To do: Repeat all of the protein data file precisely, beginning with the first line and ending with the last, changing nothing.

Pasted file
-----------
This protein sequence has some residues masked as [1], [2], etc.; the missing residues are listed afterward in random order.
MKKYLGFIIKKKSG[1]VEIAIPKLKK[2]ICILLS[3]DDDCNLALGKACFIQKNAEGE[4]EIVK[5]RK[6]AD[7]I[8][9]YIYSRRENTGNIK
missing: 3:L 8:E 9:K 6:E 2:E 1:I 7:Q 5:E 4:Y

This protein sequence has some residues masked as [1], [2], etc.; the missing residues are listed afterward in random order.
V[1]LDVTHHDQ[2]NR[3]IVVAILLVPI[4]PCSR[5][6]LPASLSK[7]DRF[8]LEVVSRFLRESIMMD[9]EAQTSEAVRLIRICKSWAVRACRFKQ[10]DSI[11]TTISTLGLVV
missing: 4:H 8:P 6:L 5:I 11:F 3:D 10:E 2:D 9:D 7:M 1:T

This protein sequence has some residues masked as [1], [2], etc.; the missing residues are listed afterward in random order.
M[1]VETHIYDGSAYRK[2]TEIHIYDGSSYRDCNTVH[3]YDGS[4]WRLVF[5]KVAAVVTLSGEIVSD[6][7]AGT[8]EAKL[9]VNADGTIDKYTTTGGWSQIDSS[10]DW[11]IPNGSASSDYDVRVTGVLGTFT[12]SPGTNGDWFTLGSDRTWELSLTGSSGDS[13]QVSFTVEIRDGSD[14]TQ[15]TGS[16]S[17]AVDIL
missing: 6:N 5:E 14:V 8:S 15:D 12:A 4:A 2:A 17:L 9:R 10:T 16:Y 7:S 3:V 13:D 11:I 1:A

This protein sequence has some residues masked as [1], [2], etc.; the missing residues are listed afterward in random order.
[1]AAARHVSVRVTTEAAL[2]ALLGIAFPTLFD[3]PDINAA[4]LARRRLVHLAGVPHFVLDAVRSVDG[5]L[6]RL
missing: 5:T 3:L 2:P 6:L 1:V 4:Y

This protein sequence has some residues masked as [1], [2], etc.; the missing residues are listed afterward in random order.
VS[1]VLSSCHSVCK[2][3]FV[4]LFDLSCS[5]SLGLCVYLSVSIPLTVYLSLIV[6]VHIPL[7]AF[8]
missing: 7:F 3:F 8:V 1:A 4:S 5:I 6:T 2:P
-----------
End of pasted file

This protein sequence has some residues masked as [1], [2], etc.; the missing residues are listed afterward in random order.
MKKYLGFIIKKKSG[1]VEIAIPKLKK[2]ICILLS[3]DDDCNLALGKACFIQKNAEGE[4]EIVK[5]RK[6]AD[7]I[8][9]YIYSRRENTGNIK
missing: 3:L 8:E 9:K 6:E 2:E 1:I 7:Q 5:E 4:Y

This protein sequence has some residues masked as [1], [2], etc.; the missing residues are listed afterward in random order.
V[1]LDVTHHDQ[2]NR[3]IVVAILLVPI[4]PCSR[5][6]LPASLSK[7]DRF[8]LEVVSRFLRESIMMD[9]EAQTSEAVRLIRICKSWAVRACRFKQ[10]DSI[11]TTISTLGLVV
missing: 4:H 8:P 6:L 5:I 11:F 3:D 10:E 2:D 9:D 7:M 1:T

This protein sequence has some residues masked as [1], [2], etc.; the missing residues are listed afterward in random order.
M[1]VETHIYDGSAYRK[2]TEIHIYDGSSYRDCNTVH[3]YDGS[4]WRLVF[5]KVAAVVTLSGEIVSD[6][7]AGT[8]EAKL[9]VNADGTIDKYTTTGGWSQIDSS[10]DW[11]IPNGSASSDYDVRVTGVLGTFT[12]SPGTNGDWFTLGSDRTWELSLTGSSGDS[13]QVSFTVEIRDGSD[14]TQ[15]TGS[16]S[17]AVDIL
missing: 6:N 5:E 14:V 8:S 15:D 12:A 4:A 2:A 17:L 9:R 10:T 16:Y 7:S 3:V 13:D 11:I 1:A

This protein sequence has some residues masked as [1], [2], etc.; the missing residues are listed afterward in random order.
[1]AAARHVSVRVTTEAAL[2]ALLGIAFPTLFD[3]PDINAA[4]LARRRLVHLAGVPHFVLDAVRSVDG[5]L[6]RL
missing: 5:T 3:L 2:P 6:L 1:V 4:Y

This protein sequence has some residues masked as [1], [2], etc.; the missing residues are listed afterward in random order.
VS[1]VLSSCHSVCK[2][3]FV[4]LFDLSCS[5]SLGLCVYLSVSIPLTVYLSLIV[6]VHIPL[7]AF[8]
missing: 7:F 3:F 8:V 1:A 4:S 5:I 6:T 2:P